Based on a fact-check conducted by two activist abortionists, the social-media site said two videos posted by Live Action asserting abortion is medically unnecessary were false.

Pro-life doctors are speaking out in defense of the pro-life group Live Action after Facebook marked a claim, featured in two of the group's videos, that "abortion is never medically necessary" as false.

However, the fact-check of the videos that Facebook relied on, in passing negative judgement on the accuracy of the Live Action videos, was conducted by two activist abortionists, Dr. Daniel Grossman of Advancing New Standards in Reproductive Health and Dr. Robyn Schickler with Physicians for Reproductive Health.

The first video, titled "Abortion is NEVER Medically Necessary," shows a speech on the topic from Live Action founder and president Lila Rose. The second video flagged as false by Facebook was called "The Pro-Life Reply to 'Abortion Can Be Medically Necessary'" and features neonatologist Dr. Kendra Kolb explaining the procedures that are necessary when a pregnant woman's life is in danger and how they differ from abortion.

Kolb emphasized in that video that "what women need to know is that even in the most high-risk pregnancies there is no medical reason why the life of the child must be directly and intentionally ended with an abortion procedure."

"There are also times when it may be necessary to give a pregnant mother medical treatments which may, tragically, result in the loss of the baby. It is important to understand that these treatments are not abortions," she added, citing treatments like chemotherapy that would result in a miscarriage.

Live Action's Lila Rose explained why abortion is never medically necessary to save a woman's life in a similar manner in the video that featured her speech for the Young America's Foundation.

"The direct and intentional killing of a child in the womb is not medically necessary -- it never has been; it never will be," she emphasized. "Removing an ectopic pregnancy -- that's when a baby's in the fallopian tube and they are going to die because you can't grow there and the mother might die because that could rupture -- removing that child is not to intentionally kill that child; that's not an abortion procedure -- that's a medical procedure because that baby's in a hostile environment and that mother's life is in danger. And I wish we had the medical technology to still save that baby's life, but that is not an abortion."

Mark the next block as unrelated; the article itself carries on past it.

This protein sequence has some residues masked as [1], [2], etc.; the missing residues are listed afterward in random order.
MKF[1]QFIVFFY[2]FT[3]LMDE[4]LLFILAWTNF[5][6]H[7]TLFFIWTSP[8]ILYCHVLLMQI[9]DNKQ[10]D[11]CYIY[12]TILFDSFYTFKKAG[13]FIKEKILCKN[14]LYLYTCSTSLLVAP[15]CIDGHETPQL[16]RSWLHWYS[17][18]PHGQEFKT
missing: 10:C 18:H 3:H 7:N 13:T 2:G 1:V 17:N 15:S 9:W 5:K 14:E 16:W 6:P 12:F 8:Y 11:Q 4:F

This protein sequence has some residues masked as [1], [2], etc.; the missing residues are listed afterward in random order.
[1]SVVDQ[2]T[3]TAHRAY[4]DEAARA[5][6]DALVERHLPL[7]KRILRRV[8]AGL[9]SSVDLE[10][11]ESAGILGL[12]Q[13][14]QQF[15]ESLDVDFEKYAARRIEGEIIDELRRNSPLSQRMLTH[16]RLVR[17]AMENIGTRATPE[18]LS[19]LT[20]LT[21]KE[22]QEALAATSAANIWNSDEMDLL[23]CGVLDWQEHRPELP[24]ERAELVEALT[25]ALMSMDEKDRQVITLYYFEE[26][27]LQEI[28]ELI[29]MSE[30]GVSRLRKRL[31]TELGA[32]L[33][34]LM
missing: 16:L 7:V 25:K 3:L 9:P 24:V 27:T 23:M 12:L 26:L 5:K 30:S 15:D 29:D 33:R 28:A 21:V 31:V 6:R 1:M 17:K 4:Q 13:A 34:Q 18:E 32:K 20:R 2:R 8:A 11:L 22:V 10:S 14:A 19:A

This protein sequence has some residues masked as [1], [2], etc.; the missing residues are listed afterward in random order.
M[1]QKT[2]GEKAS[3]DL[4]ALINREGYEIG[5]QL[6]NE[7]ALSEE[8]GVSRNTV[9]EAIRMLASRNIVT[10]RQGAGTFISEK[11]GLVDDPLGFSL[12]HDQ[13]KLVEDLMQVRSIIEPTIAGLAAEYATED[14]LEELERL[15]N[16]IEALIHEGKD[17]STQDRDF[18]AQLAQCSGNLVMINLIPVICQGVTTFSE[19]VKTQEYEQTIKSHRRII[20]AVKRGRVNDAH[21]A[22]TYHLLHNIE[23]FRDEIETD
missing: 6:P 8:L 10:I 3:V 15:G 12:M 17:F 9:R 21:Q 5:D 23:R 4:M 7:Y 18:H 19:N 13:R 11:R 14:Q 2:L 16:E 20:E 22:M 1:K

The third-party fact-checker Health Feedback claimed that "Lila Rose redefines the meaning of abortion to exclude the cases when abortion is medically necessary in order to bolster her claim that 'abortion is never medically necessary,'" in their explanation for rating her claim as" inaccurate."

"Rose claims that treating an ectopic pregnancy is not an abortion, even though termination of the pregnancy is the result of the procedures that treat ectopic pregnancies," the group said.

But Rose clearly defined abortion in her video as the "direct and intentional killing of an embryo, a fetus, a baby in the womb," while the fact-checkers define abortion as a "procedure to end a pregnancy," referring to that as the "medical definition."

Dr. Grazie Pozo Christie, a pro-life physician and policy adviser for The Catholic Association, told the Register that this fact-check dispute arose because of philosophical and definitional differences regarding abortion. Christie is in complete agreement with Rose "that an abortion is never medically necessary" and referenced her own video on the topic.

"What happens is that we're using different terms or we're defining the terms differently on each side," she explained "So when I say and when Lila Rose says abortion is not medically necessary, we're talking about an actual abortion. So what's the definition of an abortion? An abortion is the purposeful ending of a pregnancy by terminating the fetus' life directly, right? But that's not how the other side defines abortion."

She explained that another layer of confusion comes from the fact that in medicine the word "abortion" is not used the way it's used colloquially. For example, when a woman miscarries, that's called a "spontaneous abortion," but most people don't think of miscarriages as abortions.

Christie said that when a woman's life is in danger due to her pregnancy, "there's two ways to terminate a pregnancy: by killing the child and taking the dead body out of the mother's body or by delivering the child alive."